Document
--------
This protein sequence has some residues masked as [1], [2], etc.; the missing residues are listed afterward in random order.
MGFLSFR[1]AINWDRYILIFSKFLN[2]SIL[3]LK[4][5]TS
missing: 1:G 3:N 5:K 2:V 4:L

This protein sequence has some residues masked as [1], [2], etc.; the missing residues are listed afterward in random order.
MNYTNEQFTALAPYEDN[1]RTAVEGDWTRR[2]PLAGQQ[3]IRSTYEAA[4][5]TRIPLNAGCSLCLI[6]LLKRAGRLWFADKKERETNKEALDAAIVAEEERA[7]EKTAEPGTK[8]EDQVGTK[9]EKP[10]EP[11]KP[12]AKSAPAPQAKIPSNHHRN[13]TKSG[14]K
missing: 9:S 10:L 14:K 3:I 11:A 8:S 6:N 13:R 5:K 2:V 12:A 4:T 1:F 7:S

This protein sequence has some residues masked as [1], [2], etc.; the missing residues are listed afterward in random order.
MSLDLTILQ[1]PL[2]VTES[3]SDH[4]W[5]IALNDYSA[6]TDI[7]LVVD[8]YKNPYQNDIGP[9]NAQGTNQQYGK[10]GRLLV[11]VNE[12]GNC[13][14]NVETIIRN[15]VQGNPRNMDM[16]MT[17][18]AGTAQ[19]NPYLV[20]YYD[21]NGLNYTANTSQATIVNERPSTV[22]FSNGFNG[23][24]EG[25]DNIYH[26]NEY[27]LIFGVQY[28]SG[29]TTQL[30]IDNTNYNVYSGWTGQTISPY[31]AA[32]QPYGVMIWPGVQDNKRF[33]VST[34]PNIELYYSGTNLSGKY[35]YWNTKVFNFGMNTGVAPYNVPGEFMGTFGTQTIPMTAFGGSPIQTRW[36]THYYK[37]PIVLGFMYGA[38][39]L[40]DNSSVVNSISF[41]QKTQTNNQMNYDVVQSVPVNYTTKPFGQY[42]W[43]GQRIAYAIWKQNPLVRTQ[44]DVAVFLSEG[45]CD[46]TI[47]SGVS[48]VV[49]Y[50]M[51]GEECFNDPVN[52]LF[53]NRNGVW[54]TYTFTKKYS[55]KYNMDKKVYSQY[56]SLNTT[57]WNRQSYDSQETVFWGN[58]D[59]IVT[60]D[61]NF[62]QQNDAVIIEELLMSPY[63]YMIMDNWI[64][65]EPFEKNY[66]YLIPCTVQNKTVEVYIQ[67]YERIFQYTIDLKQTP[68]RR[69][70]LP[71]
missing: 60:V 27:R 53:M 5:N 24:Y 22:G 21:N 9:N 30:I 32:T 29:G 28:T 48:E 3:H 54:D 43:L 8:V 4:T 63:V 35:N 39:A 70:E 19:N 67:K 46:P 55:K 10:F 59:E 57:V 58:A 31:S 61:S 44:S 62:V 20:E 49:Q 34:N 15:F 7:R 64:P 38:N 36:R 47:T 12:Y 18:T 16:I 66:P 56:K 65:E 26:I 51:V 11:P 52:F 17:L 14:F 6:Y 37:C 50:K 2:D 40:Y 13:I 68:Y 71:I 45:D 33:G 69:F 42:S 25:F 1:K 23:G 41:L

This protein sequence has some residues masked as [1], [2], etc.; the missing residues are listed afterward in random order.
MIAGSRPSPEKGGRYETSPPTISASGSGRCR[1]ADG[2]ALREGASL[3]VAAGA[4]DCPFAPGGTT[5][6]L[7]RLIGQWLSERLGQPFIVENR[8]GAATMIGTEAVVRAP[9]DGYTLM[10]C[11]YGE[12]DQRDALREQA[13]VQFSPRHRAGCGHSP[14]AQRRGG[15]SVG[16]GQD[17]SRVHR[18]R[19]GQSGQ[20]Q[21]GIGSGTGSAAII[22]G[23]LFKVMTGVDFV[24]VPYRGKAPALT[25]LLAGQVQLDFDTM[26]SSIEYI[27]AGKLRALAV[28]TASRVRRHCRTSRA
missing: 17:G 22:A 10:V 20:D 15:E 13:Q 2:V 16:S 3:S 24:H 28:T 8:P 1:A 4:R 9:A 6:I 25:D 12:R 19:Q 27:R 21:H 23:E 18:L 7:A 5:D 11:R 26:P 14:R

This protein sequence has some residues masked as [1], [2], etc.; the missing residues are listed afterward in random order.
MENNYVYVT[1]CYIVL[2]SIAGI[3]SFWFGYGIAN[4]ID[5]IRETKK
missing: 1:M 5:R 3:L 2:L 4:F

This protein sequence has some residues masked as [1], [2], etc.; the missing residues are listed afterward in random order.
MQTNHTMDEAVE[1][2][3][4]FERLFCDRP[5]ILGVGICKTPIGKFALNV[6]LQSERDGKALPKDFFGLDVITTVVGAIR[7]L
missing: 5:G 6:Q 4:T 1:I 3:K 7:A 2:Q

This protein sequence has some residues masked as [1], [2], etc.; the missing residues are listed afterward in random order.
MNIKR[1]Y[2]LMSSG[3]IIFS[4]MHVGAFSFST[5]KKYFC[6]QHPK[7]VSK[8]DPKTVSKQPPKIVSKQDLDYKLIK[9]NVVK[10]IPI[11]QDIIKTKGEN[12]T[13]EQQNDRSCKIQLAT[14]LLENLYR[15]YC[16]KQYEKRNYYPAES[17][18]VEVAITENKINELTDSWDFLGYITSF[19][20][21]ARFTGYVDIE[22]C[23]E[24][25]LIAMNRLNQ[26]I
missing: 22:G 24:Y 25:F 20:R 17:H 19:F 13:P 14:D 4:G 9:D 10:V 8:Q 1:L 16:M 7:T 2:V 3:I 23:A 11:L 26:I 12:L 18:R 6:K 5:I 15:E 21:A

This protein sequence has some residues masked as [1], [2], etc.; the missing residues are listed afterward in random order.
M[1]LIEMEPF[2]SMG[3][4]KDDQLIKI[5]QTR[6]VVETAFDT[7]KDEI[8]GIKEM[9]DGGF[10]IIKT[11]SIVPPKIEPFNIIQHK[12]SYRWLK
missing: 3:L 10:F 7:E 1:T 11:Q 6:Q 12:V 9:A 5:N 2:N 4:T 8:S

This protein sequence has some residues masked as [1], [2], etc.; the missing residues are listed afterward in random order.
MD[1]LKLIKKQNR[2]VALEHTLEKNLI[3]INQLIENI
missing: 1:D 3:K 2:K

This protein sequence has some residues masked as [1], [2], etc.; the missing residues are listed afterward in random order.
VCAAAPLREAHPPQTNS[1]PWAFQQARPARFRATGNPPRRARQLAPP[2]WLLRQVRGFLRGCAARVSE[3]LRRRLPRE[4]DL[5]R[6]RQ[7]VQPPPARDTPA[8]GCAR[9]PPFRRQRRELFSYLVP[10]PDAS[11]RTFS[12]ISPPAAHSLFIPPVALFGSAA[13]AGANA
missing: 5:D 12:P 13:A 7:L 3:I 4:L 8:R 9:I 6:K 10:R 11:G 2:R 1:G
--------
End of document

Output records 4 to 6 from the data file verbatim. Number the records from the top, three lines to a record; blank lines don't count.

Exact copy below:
This protein sequence has some residues masked as [1], [2], etc.; the missing residues are listed afterward in random order.
MIAGSRPSPEKGGRYETSPPTISASGSGRCR[1]ADG[2]ALREGASL[3]VAAGA[4]DCPFAPGGTT[5][6]L[7]RLIGQWLSERLGQPFIVENR[8]GAATMIGTEAVVRAP[9]DGYTLM[10]C[11]YGE[12]DQRDALREQA[13]VQFSPRHRAGCGHSP[14]AQRRGG[15]SVG[16]GQD[17]SRVHR[18]R[19]GQSGQ[20]Q[21]GIGSGTGSAAII[22]G[23]LFKVMTGVDFV[24]VPYRGKAPALT[25]LLAGQVQLDFDTM[26]SSIEYI[27]AGKLRALAV[28]TASRVRRHCRTSRA
missing: 17:G 22:A 10:V 20:D 15:E 13:Q 2:V 16:S 3:S 24:H 28:T 8:P 1:A 4:R 9:A 6:I 25:D 12:R 19:Q 27:R 21:H 23:E 18:L 7:A 5:D 11:R 26:P 14:R

This protein sequence has some residues masked as [1], [2], etc.; the missing residues are listed afterward in random order.
MENNYVYVT[1]CYIVL[2]SIAGI[3]SFWFGYGIAN[4]ID[5]IRETKK
missing: 1:M 5:R 3:L 2:L 4:F

This protein sequence has some residues masked as [1], [2], etc.; the missing residues are listed afterward in random order.
MQTNHTMDEAVE[1][2][3][4]FERLFCDRP[5]ILGVGICKTPIGKFALNV[6]LQSERDGKALPKDFFGLDVITTVVGAIR[7]L
missing: 5:G 6:Q 4:T 1:I 3:K 7:A 2:Q